Colorado Springs — NASA has released new details about the initial stages of its architecture to return humans to the moon as a step toward definitive missions to Mars.
speaking at 38y Space Symposium April 18, NASA Deputy Administrator Pam Milroy rolled out 150-page document It describes its plans for the initial series of Artemis missions to the Moon and how it fits into the set of more than 60 goals of its long-term plans for human missions to the Moon and Mars.
“The architecture concept review details plans for early human exploration of the lunar south pole,” she said. “It provides further definition of plans with Artemis 4 and sets the stage for the first manned missions to Mars.”
The document describes how different programs under development fit together to carry out those missions, such as the Space Launch System, Orion, Gateway, and the Human Landing System. These programs are associated with specific objectives, functions, and use cases for those tasks.
Besides the architecture document, NASA has released several white papers To explain aspects of the architecture, such as using the semi-rectangular halo orbit around the moon and the gate that would operate in it.
“I think they provide a very brief description of why we are doing what we are doing, and especially how Artemis missions to the moon will reduce the risk of future Mars missions,” Milroy said of the white papers.
The document extends, on a higher level, to future phases of Artemis with continued exploration of the Moon and subsequent human missions to Mars. “We’ll learn a lot on the way,” she explained, “so we’re not ready to talk about continued presence yet on Mars, but we have the shape there.”
Other NASA officials have noted modifications to previous plans for later stages of Artemis, such as the shift from a single “base camp” at the Moon’s south pole to several sites that can be visited on subsequent Artemis missions.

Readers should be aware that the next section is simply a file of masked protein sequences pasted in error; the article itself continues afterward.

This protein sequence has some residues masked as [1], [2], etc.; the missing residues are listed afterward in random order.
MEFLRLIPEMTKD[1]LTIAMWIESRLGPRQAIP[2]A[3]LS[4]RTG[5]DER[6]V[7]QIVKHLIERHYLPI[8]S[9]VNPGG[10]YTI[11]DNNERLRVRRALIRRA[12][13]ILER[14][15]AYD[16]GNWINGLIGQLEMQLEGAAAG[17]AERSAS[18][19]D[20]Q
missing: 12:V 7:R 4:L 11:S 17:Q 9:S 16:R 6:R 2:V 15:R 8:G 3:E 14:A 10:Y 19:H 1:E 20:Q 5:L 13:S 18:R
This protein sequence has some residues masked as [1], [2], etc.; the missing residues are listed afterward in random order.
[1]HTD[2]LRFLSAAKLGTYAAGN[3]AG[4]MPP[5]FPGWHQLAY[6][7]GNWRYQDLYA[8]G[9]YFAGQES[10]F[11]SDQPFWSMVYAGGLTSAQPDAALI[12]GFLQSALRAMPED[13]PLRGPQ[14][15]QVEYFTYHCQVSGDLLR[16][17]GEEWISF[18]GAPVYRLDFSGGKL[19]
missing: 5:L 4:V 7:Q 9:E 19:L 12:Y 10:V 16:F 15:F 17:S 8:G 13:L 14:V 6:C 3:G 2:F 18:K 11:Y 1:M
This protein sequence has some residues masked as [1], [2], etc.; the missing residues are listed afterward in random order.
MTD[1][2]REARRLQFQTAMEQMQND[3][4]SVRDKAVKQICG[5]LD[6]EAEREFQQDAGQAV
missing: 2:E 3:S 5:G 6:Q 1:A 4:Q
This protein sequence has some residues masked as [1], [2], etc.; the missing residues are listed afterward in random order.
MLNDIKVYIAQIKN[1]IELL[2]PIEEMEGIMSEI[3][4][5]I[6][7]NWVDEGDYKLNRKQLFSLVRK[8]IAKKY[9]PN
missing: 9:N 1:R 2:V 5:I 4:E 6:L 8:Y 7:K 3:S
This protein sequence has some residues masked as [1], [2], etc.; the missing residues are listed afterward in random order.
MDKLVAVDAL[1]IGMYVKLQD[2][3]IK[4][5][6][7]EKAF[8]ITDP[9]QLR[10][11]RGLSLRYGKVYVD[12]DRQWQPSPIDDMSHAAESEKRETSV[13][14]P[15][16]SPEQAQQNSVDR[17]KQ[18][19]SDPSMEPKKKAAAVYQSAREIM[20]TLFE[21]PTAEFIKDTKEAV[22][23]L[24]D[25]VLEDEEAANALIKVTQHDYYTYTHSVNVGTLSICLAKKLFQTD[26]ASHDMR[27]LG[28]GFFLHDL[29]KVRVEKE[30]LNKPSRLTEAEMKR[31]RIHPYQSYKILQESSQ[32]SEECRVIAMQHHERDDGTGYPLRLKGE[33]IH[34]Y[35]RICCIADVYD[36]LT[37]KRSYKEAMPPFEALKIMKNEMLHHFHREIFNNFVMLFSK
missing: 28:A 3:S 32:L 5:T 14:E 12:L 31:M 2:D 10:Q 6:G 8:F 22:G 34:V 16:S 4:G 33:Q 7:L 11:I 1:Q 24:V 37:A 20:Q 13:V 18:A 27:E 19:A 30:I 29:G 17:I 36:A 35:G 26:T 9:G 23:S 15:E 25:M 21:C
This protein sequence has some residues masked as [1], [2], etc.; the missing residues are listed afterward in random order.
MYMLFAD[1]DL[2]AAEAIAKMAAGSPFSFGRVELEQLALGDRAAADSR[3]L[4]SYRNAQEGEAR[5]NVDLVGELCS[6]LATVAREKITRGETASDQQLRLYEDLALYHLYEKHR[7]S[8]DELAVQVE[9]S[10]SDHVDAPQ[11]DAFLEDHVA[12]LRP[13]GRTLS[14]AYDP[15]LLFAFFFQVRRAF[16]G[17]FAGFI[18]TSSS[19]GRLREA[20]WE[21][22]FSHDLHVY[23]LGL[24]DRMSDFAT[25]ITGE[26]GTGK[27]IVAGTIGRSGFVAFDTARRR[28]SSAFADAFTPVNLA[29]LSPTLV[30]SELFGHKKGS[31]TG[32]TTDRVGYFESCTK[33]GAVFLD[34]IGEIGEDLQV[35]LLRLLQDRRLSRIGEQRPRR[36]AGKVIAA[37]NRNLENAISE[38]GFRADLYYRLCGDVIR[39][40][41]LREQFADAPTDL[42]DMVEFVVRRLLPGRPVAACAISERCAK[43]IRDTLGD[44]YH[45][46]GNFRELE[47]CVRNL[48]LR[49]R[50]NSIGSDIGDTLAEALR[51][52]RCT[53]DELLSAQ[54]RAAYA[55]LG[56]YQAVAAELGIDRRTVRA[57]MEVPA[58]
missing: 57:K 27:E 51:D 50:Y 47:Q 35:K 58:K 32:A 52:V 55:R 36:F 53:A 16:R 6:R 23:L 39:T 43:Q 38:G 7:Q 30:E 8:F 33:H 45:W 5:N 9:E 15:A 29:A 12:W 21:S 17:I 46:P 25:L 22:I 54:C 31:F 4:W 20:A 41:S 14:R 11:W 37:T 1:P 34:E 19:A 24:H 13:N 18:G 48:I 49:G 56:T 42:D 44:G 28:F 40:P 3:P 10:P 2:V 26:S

Jim Frye, NASA’s associate administrator for Exploration Systems Development, said in a briefing April 17 that because of changing lighting conditions in the Antarctic, the lack of a launch window for a specific location could delay a mission there by several months. “We could have two or three sites to go to that help our scientific diversity,” he said.
The structure was developed internally at NASA, but Milroy said there will be opportunities for industry and international partners to provide input. “We have identified some areas of cooperation,” she said, though the structure does not spell out specific procurement plans. “It helps show where we are and where we are going, and we know how important that is to our industry and our international partners.”
Milroy said NASA plans to hold forums this summer where these commercial and international partners will be able to provide feedback on architecture, as well as workshops organized by professional societies. This feedback will help NASA’s next round of architecture development, which will be conducted in annual cycles starting in November to work on later missions.
“NASA has put this strategy in place for longevity and success,” she said. “This is an important milestone for us in our Moon-to-Mars strategy. We feel very aligned with our partners. We want to continue to stay that way.”
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